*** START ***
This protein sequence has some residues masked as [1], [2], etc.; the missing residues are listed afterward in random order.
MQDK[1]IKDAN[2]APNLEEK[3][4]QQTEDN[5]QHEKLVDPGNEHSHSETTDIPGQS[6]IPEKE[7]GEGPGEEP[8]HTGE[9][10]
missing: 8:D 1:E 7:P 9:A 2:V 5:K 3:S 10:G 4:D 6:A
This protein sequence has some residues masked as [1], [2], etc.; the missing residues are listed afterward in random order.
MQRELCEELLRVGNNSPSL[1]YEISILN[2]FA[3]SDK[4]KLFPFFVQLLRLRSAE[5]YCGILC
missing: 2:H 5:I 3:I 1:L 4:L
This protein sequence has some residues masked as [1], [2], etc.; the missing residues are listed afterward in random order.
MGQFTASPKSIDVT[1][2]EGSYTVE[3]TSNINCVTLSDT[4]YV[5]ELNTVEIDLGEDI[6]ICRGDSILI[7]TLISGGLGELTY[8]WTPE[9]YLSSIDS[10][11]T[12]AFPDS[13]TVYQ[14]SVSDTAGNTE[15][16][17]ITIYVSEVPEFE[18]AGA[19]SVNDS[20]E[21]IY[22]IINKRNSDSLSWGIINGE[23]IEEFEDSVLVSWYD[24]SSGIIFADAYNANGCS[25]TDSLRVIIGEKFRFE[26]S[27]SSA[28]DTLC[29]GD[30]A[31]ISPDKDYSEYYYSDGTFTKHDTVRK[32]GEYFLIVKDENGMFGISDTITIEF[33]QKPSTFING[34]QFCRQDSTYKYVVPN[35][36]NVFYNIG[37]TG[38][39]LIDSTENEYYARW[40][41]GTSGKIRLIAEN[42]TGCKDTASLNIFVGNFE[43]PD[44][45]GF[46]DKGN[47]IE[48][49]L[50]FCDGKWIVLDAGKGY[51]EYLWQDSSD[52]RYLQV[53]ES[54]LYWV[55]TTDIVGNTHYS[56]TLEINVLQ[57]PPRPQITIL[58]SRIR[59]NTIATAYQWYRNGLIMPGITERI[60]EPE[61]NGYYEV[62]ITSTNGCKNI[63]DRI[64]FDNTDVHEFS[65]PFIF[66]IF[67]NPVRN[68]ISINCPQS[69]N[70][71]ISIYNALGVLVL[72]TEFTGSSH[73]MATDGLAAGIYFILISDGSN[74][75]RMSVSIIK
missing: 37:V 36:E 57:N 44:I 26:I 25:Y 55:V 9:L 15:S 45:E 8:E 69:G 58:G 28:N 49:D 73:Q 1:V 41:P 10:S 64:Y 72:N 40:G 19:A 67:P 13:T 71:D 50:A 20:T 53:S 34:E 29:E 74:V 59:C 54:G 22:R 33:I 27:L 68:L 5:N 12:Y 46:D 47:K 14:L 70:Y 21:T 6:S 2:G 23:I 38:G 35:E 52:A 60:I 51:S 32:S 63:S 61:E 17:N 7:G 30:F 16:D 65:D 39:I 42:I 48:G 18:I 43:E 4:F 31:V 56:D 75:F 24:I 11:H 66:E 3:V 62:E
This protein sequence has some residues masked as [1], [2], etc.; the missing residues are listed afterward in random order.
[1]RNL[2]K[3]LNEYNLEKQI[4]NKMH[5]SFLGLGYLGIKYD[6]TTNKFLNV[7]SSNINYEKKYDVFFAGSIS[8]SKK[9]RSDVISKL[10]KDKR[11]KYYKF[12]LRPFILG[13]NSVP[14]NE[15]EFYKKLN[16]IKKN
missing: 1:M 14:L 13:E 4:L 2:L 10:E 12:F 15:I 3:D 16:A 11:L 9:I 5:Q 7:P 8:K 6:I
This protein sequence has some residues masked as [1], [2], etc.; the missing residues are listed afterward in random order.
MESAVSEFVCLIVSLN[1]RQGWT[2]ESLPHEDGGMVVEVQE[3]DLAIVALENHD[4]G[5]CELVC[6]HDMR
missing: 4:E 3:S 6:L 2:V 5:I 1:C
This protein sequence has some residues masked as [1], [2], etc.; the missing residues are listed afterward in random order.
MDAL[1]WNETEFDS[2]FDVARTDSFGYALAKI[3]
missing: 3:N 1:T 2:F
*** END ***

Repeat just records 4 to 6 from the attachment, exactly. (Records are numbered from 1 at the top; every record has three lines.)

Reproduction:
This protein sequence has some residues masked as [1], [2], etc.; the missing residues are listed afterward in random order.
[1]RNL[2]K[3]LNEYNLEKQI[4]NKMH[5]SFLGLGYLGIKYD[6]TTNKFLNV[7]SSNINYEKKYDVFFAGSIS[8]SKK[9]RSDVISKL[10]KDKR[11]KYYKF[12]LRPFILG[13]NSVP[14]NE[15]EFYKKLN[16]IKKN
missing: 1:M 14:L 13:E 4:L 2:L 10:E 12:F 15:I 3:D 16:A 11:L 9:I 5:Q 7:P 8:K 6:I
This protein sequence has some residues masked as [1], [2], etc.; the missing residues are listed afterward in random order.
MESAVSEFVCLIVSLN[1]RQGWT[2]ESLPHEDGGMVVEVQE[3]DLAIVALENHD[4]G[5]CELVC[6]HDMR
missing: 4:E 3:S 6:L 2:V 5:I 1:C
This protein sequence has some residues masked as [1], [2], etc.; the missing residues are listed afterward in random order.
MDAL[1]WNETEFDS[2]FDVARTDSFGYALAKI[3]
missing: 3:N 1:T 2:F